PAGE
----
I often hear players complaining that they practice tactics and get high scores on various server sites but then turn around and still make a lot of stupid blunders in their own games and frequently miss tactical shots, both theirs and the opponent’s. They expected that after doing all those tactical exercises these things wouldn’t happen. They can’t figure out what they are doing wrong.
The question is relatively easy to answer. This malady cannot be improved by solving tactical chess puzzles. You see, the difference between training on a tactical server or doing problems in books and actually playing a game is making a bad move in a game will kill you. On servers and in books, you know there’s a tactical solution and you can keep trying moves until you get it right. There is no such option in an actual game; you have one shot at it. Also, servers often reward finding the solution quickly. In a real game, playing quickly is a good way to lose.
Recognizing tactical patterns doesn’t help if you don’t look for basic things like pins, forks, hanging pieces, etc. for both sides. You must consciously take your time and look over the board after your opponent moves and before you move, scanning ranks files and diagonals. This will eliminate most really gross blunders like hanging pieces and will also alert you to many other things you might otherwise overlook. I can’t tell you how many games I’ve lost because of tunnel vision where I was concentrating on only a small portion of the board while whatever was happening on the rest of it completely escaped my attention. In reality it wasn’t a chess problem in the sense I didn’t know what I was doing. It was a physical problem – a failure to look at the whole board.
When you solve puzzles verifying a move is enough but in an actual game you have to take a different approach. You need to falsify the move you have decided on because, unlike a puzzle situation, there may not be a tactic at all or the tactic may be there, but it is flawed. Studies have shown that chess masters always falsify their plans whereas lower rated players tend to confirm that their intended sequence works.
Short version: you simply must take time to scan the board every move and try to prove to yourself your move is a bad one rather than trying to prove it’s good. That’s the way masters think…as opposed to amateurs, who usually assume their opponent is going to cooperate. Sounds easy, but as was pointed out by one psychologist, people who know their area of expertise are more likely to look for ways that things can go wrong.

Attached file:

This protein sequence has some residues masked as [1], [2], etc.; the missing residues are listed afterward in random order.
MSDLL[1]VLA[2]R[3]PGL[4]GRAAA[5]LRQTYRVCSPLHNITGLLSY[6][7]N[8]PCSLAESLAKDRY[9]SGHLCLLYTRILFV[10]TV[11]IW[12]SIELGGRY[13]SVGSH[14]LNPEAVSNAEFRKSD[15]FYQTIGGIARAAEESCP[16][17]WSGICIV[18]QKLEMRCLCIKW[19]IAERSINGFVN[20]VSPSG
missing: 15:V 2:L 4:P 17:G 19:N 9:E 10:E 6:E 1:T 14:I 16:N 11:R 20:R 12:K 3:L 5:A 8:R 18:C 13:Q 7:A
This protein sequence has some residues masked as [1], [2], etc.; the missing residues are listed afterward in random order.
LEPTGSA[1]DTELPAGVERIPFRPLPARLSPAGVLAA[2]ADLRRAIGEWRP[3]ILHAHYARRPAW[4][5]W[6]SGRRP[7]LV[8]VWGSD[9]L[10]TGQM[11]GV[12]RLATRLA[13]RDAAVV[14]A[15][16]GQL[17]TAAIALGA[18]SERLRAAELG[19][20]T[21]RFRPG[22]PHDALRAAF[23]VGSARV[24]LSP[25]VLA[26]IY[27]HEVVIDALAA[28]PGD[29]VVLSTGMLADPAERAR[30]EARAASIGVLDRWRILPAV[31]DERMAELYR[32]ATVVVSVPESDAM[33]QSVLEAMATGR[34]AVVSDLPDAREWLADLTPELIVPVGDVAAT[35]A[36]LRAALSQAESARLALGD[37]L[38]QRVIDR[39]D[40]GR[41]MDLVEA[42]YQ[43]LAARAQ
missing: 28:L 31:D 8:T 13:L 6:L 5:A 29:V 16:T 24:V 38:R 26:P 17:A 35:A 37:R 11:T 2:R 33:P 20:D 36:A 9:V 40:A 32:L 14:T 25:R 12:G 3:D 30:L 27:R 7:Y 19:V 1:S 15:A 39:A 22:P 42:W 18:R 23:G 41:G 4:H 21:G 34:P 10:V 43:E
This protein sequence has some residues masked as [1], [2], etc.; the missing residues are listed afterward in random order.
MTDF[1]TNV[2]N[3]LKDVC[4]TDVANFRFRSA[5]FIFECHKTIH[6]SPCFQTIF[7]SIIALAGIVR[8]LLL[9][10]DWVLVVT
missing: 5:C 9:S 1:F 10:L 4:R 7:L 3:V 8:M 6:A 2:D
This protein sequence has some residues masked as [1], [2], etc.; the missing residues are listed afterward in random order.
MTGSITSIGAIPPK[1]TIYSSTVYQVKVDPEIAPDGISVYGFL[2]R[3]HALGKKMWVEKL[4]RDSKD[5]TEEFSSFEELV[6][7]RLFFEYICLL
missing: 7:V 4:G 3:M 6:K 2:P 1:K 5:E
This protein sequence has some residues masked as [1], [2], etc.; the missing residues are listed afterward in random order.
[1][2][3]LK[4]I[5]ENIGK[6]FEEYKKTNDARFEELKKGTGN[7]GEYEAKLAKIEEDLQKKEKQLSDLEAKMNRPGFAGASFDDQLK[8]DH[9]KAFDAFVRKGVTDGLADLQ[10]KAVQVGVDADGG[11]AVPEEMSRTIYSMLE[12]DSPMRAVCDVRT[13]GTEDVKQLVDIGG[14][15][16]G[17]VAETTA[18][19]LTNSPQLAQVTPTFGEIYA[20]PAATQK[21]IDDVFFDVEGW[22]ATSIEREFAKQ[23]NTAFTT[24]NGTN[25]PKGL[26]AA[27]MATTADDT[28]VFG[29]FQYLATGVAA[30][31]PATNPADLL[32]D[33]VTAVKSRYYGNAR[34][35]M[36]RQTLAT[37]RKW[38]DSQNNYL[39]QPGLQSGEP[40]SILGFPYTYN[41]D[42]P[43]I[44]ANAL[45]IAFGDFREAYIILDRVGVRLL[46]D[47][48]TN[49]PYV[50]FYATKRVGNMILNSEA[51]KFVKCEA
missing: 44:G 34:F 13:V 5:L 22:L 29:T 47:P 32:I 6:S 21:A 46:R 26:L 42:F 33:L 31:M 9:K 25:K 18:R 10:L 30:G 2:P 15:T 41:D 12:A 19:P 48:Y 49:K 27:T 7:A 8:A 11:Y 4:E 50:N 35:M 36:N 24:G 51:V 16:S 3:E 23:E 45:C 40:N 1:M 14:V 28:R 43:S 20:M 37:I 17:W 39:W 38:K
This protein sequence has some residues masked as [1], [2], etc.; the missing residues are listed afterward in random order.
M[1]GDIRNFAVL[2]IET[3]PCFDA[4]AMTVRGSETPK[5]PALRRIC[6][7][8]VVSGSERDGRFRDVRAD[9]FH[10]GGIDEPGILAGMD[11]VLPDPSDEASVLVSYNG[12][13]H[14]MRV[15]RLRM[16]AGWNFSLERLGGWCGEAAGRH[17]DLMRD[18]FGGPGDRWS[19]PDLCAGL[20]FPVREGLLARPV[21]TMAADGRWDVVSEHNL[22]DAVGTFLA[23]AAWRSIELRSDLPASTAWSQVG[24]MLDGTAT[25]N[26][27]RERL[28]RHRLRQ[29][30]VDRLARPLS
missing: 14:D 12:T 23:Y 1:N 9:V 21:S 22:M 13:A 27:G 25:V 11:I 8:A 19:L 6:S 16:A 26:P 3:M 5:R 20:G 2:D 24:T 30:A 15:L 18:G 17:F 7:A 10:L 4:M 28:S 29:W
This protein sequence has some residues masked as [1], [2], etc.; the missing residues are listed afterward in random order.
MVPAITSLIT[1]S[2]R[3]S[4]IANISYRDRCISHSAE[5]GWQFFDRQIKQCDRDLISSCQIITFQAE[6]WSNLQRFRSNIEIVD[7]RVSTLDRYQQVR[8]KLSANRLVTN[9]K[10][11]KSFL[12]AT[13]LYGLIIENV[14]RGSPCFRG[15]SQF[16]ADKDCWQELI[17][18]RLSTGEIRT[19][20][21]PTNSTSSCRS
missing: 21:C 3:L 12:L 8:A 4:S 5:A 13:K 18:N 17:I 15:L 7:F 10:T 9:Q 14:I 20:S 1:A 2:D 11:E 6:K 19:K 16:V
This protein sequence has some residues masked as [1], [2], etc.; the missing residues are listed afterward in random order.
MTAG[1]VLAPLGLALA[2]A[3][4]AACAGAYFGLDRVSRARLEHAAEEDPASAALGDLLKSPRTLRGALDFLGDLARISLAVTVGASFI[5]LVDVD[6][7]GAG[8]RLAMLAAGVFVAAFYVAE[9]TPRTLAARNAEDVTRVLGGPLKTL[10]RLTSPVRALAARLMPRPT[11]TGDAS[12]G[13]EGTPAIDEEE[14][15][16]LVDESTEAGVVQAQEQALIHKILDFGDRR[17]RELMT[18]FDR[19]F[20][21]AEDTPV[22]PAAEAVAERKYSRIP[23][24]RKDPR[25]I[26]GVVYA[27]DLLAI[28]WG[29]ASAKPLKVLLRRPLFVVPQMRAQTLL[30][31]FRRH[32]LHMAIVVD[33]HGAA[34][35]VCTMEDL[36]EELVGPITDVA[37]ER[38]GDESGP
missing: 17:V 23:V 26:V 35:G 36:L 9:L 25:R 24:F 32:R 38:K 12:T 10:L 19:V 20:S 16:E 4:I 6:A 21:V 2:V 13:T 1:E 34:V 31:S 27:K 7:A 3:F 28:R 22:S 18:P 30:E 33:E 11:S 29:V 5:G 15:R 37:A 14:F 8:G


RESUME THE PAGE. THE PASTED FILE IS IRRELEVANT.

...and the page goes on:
A good example of this happened yesterday. I played about a half dozen blitz games with a guy rated in the 1400’s and he must have thought he was a tactical genius because in every game he sacrificed a piece. None of them were warranted by the position. In one position he sac’d his N on f7 so he could play a check…that was it…one check. I kept wondering what the guy was thinking about because sometimes he’d think for 30 or 40 seconds before making such sacrifices. I can’t imagine what he was calculating but he certainly wasn’t using the master technique of falsifying his hypothesis. I’m positive he was running through variations where I was cooperating with his flights of fancy.
Then there was one game where he was clearly suffering from tunnel vision. He was advancing his Q-side P’s when I played a Q-move threatening to capture a N on the K-side…nothing subtle about it. He didn’t notice it and played …b5 and let me have the N. Of course, if he had done a board scan, he would have seen it right away.
I’m convinced many lower rated players know more about chess than their rating would indicate but their ratings are kept low because of mechanical problems like tunnel vision (simply failing to look around) and poor thinking technique.